sadly, i’ve been binge watching a lot lately. Whether to “empty out” the numerous recordings on my DVR (Digital Video Recorder) or streaming over the Internet – i’m such a cheapskate that I only use free services (thankfully, Australia is quite “progressive”).  My  current darling is  “You’re the Worst” on SBS (Special Broadcasting Service) On Demand – the “Resume” function makes the bugs bearable.  I watched all episodes of the four seasons available on the web. I find the writing witty and funny (admittedly, i’ve got a “dark” sense of humour i liked the tv show Legit , i found the movie Pulp Fiction hilarious, and mostly laughed throughout the stage show, The Book of Mormon ). I enjoyed Seasons  1-3 ; S4 was ok (my “disappointment” with the new intro notwithstanding) and still will watch the last season (i’m curious how they will wind it down and then end it). i think Ricky Gervais was right to cap the UK  version of The Office after two series.  i use TV to distract from the thinking i do during the day – so “smart” and “subconscious” programming is much appreciated.  The last show made me think of the novel, The Unbearable Lightness of Being although watching is supposed to relax me.  i sometimes read (with the aid of a magnifier) during ad breaks (i know this is counter to my intent but i can’t really help doing it).  i find it helps me think more broadly about things and i’m not limited to seeing things only in a certain way.

My Ph.D. has stalled and as of late i rarely write anything – and when i do i only mange a few words.  Maybe i’ve just “hit the wall” and i’m just tired given the number of years (when a lot of things usually pique my interest) and the effort to type compounded by my waning interest.  Maybe it’s not up to scratch given my exacting standards and past performances.  Maybe it’s my growing frustration with the admin required and my over reliance on altruism upon learning the hard way that it’s self-interest that often yields results.  Maybe it’s my substantially increased anxiety due to my health concerns or fast approaching conclusion of my candidature.  i suspect all of these factors play a role.  Thankfully i’ve got a supervisor who believes in me and my abilities – she’s doing what she can to make that path is still available to me.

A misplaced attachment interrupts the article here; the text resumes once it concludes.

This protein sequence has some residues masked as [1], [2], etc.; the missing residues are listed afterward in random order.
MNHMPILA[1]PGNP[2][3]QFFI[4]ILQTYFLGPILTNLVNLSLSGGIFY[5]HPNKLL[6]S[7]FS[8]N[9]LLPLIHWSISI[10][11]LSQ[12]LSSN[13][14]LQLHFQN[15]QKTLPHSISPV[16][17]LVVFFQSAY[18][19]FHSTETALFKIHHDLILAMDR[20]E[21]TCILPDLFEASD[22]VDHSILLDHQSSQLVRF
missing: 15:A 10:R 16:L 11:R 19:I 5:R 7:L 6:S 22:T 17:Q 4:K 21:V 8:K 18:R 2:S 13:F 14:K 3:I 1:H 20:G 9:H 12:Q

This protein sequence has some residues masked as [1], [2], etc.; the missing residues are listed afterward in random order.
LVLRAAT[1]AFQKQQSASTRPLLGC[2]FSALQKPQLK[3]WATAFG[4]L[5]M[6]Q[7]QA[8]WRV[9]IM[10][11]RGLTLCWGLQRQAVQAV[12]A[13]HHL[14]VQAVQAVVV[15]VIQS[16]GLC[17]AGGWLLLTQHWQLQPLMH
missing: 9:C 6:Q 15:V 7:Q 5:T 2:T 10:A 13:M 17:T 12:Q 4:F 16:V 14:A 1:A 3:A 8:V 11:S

i was told that walking outside would do some good – not only would it further develop my legs given a functional task but it would also expose me to fresh air and vitamin D.  I’m trying to incorporate this into my routine but admittedly i’m hesitant given my bouts with hay fever and uneven terrain and inclines.  On days when the pollen count is not too high, I go outside the front of our house to gradually acclimatise me to the irritants and eventually build enough strength to confidently tackle going around the block.

My speech difficulties have taught me to listen more to others.  My walking challenges have resulted in me losing weight (as the heavier i am, the harder it is to remain ambulant), made me appreciate more the challenge of getting robots to balance on two legs.  My greatly reduced typing speed has caused me to concentrate more on quality rather than quantity. As has happened in the past with other persons with disabilities, it has ‘forced’ me to adapt and strategise to perform common tasks.

It is easy for me to continue being negative: seeing silver linings does not come natural.  These are the cards i have been dealt and need to make the most out of them.  Admittedly, it still pisses me off when people whinge about what i consider to be “terminally trivial” things but i have to learn to focus instead on the things i need to do and how i can perform them better.  While the Chinese symbol for ‘crisis’ has been disproven to mean both ‘danger’ and ‘opportunity’ simultaneously, it is still useful to see both the  yin and  yang of things.